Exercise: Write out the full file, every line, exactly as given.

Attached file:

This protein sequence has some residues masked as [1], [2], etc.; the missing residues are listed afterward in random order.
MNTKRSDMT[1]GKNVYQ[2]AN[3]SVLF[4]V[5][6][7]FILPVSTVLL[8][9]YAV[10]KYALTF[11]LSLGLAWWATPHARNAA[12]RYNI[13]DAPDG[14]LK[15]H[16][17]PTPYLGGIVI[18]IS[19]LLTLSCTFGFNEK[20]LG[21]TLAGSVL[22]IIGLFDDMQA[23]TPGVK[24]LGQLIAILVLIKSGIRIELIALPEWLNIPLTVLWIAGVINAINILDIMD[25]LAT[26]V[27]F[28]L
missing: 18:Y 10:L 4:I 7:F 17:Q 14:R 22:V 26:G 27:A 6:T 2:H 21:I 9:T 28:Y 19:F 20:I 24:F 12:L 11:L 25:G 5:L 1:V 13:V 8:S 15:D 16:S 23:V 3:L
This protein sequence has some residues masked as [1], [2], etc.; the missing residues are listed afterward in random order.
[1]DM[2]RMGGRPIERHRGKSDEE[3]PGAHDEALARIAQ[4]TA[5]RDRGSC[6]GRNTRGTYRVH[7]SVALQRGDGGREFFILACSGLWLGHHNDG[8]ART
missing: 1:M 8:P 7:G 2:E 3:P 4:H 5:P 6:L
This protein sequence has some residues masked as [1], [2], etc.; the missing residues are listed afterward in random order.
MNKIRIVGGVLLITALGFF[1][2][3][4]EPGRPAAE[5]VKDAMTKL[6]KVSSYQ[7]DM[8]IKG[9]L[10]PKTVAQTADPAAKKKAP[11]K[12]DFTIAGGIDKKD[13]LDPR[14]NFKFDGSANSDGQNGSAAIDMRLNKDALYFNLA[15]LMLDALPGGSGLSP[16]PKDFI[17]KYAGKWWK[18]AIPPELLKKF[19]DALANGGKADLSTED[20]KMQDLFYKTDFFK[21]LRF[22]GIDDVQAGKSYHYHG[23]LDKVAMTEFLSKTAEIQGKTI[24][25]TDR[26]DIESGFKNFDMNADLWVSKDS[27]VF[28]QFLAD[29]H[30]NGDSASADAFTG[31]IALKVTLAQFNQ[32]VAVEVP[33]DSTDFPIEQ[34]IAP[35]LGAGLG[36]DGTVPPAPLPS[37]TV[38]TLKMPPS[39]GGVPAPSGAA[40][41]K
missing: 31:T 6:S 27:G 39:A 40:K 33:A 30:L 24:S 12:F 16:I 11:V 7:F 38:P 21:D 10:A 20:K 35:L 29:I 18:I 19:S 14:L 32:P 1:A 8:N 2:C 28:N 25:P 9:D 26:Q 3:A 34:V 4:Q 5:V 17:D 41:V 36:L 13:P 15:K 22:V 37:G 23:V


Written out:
This protein sequence has some residues masked as [1], [2], etc.; the missing residues are listed afterward in random order.
MNTKRSDMT[1]GKNVYQ[2]AN[3]SVLF[4]V[5][6][7]FILPVSTVLL[8][9]YAV[10]KYALTF[11]LSLGLAWWATPHARNAA[12]RYNI[13]DAPDG[14]LK[15]H[16][17]PTPYLGGIVI[18]IS[19]LLTLSCTFGFNEK[20]LG[21]TLAGSVL[22]IIGLFDDMQA[23]TPGVK[24]LGQLIAILVLIKSGIRIELIALPEWLNIPLTVLWIAGVINAINILDIMD[25]LAT[26]V[27]F[28]L
missing: 18:Y 10:L 4:I 7:F 17:Q 14:R 22:V 26:G 27:A 6:T 2:H 21:I 9:T 28:Y 19:F 20:I 24:F 12:L 11:L 25:G 5:L 1:V 13:V 8:S 15:D 16:S 23:V 3:L
This protein sequence has some residues masked as [1], [2], etc.; the missing residues are listed afterward in random order.
[1]DM[2]RMGGRPIERHRGKSDEE[3]PGAHDEALARIAQ[4]TA[5]RDRGSC[6]GRNTRGTYRVH[7]SVALQRGDGGREFFILACSGLWLGHHNDG[8]ART
missing: 1:M 8:P 7:G 2:E 3:P 4:H 5:P 6:L
This protein sequence has some residues masked as [1], [2], etc.; the missing residues are listed afterward in random order.
MNKIRIVGGVLLITALGFF[1][2][3][4]EPGRPAAE[5]VKDAMTKL[6]KVSSYQ[7]DM[8]IKG[9]L[10]PKTVAQTADPAAKKKAP[11]K[12]DFTIAGGIDKKD[13]LDPR[14]NFKFDGSANSDGQNGSAAIDMRLNKDALYFNLA[15]LMLDALPGGSGLSP[16]PKDFI[17]KYAGKWWK[18]AIPPELLKKF[19]DALANGGKADLSTED[20]KMQDLFYKTDFFK[21]LRF[22]GIDDVQAGKSYHYHG[23]LDKVAMTEFLSKTAEIQGKTI[24][25]TDR[26]DIESGFKNFDMNADLWVSKDS[27]VF[28]QFLAD[29]H[30]NGDSASADAFTG[31]IALKVTLAQFNQ[32]VAVEVP[33]DSTDFPIEQ[34]IAP[35]LGAGLG[36]DGTVPPAPLPS[37]TV[38]TLKMPPS[39]GGVPAPSGAA[40][41]K
missing: 31:T 6:S 27:G 39:A 40:K 33:A 30:L 24:S 12:F 16:I 11:V 7:F 38:P 21:D 10:A 20:K 35:L 29:I 18:I 19:S 14:L 32:P 1:A 8:N 2:C 28:N 25:P 9:D 26:Q 3:A 34:V 4:Q 5:V 17:D 41:V 36:L 13:P 15:K 22:V 37:G 23:V